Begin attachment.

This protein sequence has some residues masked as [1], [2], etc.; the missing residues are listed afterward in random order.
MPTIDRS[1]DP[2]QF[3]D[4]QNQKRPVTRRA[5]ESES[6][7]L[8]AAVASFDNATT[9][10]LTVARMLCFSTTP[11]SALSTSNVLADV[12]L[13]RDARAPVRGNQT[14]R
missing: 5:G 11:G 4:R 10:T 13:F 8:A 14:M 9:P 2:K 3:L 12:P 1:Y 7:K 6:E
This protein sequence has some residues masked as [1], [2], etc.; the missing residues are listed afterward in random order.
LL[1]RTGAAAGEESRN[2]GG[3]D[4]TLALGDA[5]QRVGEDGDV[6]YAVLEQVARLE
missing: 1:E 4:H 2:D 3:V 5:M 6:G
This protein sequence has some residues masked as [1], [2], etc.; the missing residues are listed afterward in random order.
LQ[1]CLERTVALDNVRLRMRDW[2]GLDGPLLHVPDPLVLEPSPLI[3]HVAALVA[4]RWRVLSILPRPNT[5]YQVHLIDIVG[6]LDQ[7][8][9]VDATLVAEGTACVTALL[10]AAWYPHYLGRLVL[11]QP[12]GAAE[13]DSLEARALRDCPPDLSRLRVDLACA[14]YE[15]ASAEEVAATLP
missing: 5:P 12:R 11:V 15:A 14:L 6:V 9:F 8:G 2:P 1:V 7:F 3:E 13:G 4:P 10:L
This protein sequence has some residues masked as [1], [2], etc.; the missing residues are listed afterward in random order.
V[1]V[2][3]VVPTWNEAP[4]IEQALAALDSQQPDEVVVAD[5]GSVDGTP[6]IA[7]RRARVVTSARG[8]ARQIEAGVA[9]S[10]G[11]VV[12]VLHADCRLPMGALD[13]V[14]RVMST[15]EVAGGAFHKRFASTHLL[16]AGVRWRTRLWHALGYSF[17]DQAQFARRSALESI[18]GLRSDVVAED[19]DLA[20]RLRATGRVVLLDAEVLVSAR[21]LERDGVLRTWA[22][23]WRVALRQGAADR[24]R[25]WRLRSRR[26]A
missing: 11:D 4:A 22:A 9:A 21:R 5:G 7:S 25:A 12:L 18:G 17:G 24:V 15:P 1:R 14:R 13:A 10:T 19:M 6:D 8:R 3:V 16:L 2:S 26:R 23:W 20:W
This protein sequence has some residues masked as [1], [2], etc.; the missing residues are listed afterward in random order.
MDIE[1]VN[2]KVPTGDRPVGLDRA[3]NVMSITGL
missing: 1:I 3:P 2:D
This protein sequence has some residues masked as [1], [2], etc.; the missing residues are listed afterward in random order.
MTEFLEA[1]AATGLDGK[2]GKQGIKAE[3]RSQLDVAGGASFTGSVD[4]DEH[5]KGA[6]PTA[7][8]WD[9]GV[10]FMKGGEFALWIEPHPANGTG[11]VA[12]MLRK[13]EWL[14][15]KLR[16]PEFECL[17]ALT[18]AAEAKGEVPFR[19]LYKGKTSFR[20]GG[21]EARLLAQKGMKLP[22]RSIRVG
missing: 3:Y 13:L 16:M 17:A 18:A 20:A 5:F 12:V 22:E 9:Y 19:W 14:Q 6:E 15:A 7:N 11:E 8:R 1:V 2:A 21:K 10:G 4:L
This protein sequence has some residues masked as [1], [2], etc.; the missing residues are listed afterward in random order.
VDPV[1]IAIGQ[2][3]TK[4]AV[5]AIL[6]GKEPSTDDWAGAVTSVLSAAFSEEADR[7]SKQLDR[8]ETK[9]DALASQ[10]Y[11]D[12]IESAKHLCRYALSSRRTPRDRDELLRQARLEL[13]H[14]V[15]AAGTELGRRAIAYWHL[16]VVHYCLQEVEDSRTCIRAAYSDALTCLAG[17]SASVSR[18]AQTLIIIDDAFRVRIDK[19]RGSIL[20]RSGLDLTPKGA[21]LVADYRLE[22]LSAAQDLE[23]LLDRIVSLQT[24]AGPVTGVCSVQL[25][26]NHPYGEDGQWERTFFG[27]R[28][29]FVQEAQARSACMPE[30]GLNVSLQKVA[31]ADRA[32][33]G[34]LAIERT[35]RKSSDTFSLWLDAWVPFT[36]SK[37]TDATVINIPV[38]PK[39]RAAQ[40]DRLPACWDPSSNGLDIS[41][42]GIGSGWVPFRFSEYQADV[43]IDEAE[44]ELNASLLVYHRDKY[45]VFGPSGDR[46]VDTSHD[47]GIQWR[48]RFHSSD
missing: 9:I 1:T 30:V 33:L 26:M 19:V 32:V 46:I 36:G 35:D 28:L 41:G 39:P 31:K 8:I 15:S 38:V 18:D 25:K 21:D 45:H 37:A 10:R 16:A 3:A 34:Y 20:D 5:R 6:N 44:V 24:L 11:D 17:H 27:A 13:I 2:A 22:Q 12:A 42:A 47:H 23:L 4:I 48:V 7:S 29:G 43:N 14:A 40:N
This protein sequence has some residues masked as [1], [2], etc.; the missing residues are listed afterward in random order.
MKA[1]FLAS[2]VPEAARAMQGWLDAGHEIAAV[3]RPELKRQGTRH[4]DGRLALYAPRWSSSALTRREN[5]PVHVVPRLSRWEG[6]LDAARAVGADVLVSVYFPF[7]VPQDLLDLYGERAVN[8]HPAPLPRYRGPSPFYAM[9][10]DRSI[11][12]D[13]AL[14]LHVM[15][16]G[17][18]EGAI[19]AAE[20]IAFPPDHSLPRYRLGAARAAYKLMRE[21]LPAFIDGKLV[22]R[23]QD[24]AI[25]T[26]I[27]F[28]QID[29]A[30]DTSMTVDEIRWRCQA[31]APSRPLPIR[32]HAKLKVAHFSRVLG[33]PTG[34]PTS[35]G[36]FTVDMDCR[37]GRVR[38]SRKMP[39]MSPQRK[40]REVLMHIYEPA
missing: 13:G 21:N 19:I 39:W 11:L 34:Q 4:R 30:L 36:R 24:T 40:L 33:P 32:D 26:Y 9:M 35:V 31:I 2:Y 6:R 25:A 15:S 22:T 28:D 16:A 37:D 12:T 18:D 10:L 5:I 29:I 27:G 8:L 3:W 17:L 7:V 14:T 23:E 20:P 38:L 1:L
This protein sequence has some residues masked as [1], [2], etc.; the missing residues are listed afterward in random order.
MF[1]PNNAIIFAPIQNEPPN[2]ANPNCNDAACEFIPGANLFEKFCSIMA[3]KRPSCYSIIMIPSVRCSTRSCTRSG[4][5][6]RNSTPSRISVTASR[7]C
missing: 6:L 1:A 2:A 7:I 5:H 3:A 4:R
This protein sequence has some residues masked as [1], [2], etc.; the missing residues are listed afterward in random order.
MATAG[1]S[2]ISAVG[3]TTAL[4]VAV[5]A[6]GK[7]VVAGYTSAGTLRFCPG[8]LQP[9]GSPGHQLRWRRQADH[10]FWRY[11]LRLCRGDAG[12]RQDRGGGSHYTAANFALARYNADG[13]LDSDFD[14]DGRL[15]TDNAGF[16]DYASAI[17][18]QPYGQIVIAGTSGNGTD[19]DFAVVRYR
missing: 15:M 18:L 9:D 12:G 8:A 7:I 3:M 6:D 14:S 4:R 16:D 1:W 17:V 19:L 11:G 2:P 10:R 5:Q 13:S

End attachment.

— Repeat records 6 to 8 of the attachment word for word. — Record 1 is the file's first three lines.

This protein sequence has some residues masked as [1], [2], etc.; the missing residues are listed afterward in random order.
MTEFLEA[1]AATGLDGK[2]GKQGIKAE[3]RSQLDVAGGASFTGSVD[4]DEH[5]KGA[6]PTA[7][8]WD[9]GV[10]FMKGGEFALWIEPHPANGTG[11]VA[12]MLRK[13]EWL[14][15]KLR[16]PEFECL[17]ALT[18]AAEAKGEVPFR[19]LYKGKTSFR[20]GG[21]EARLLAQKGMKLP[22]RSIRVG
missing: 3:Y 13:L 16:M 17:A 18:A 20:A 5:F 12:V 22:E 9:Y 19:W 14:Q 6:E 15:A 7:N 11:E 8:R 1:V 2:A 21:K 10:G 4:L
This protein sequence has some residues masked as [1], [2], etc.; the missing residues are listed afterward in random order.
VDPV[1]IAIGQ[2][3]TK[4]AV[5]AIL[6]GKEPSTDDWAGAVTSVLSAAFSEEADR[7]SKQLDR[8]ETK[9]DALASQ[10]Y[11]D[12]IESAKHLCRYALSSRRTPRDRDELLRQARLEL[13]H[14]V[15]AAGTELGRRAIAYWHL[16]VVHYCLQEVEDSRTCIRAAYSDALTCLAG[17]SASVSR[18]AQTLIIIDDAFRVRIDK[19]RGSIL[20]RSGLDLTPKGA[21]LVADYRLE[22]LSAAQDLE[23]LLDRIVSLQT[24]AGPVTGVCSVQL[25][26]NHPYGEDGQWERTFFG[27]R[28][29]FVQEAQARSACMPE[30]GLNVSLQKVA[31]ADRA[32][33]G[34]LAIERT[35]RKSSDTFSLWLDAWVPFT[36]SK[37]TDATVINIPV[38]PK[39]RAAQ[40]DRLPACWDPSSNGLDIS[41][42]GIGSGWVPFRFSEYQADV[43]IDEAE[44]ELNASLLVYHRDKY[45]VFGPSGDR[46]VDTSHD[47]GIQWR[48]RFHSSD
missing: 9:I 1:T 30:V 33:L 26:M 19:V 32:V 46:I 36:G 35:D 28:L 41:G 39:P 31:K 8:I 15:S 38:V 18:D 25:K 21:D 45:H 37:A 10:R 16:A 3:A 34:Y 20:D 5:R 6:N 44:V 24:L 11:D 17:H 27:A 13:I 2:A 22:Q 12:A 42:A 47:H 23:L 4:I 48:V 7:S 29:G 43:N 14:A 40:N
This protein sequence has some residues masked as [1], [2], etc.; the missing residues are listed afterward in random order.
MKA[1]FLAS[2]VPEAARAMQGWLDAGHEIAAV[3]RPELKRQGTRH[4]DGRLALYAPRWSSSALTRREN[5]PVHVVPRLSRWEG[6]LDAARAVGADVLVSVYFPF[7]VPQDLLDLYGERAVN[8]HPAPLPRYRGPSPFYAM[9][10]DRSI[11][12]D[13]AL[14]LHVM[15][16]G[17][18]EGAI[19]AAE[20]IAFPPDHSLPRYRLGAARAAYKLMRE[21]LPAFIDGKLV[22]R[23]QD[24]AI[25]T[26]I[27]F[28]QID[29]A[30]DTSMTVDEIRWRCQA[31]APSRPLPIR[32]HAKLKVAHFSRVLG[33]PTG[34]PTS[35]G[36]FTVDMDCR[37]GRVR[38]SRKMP[39]MSPQRK[40]REVLMHIYEPA
missing: 13:G 21:N 19:I 39:W 11:L 34:Q 4:R 30:L 36:R 24:T 40:L 33:P 32:D 26:Y 9:M 35:V 31:I 2:Y 6:R 25:A 15:S 22:T 28:D 16:A 37:D 12:T 18:D 10:L 5:I 29:I 27:G 8:L 3:W 17:L 7:V 14:T 23:E 20:P 38:L 1:L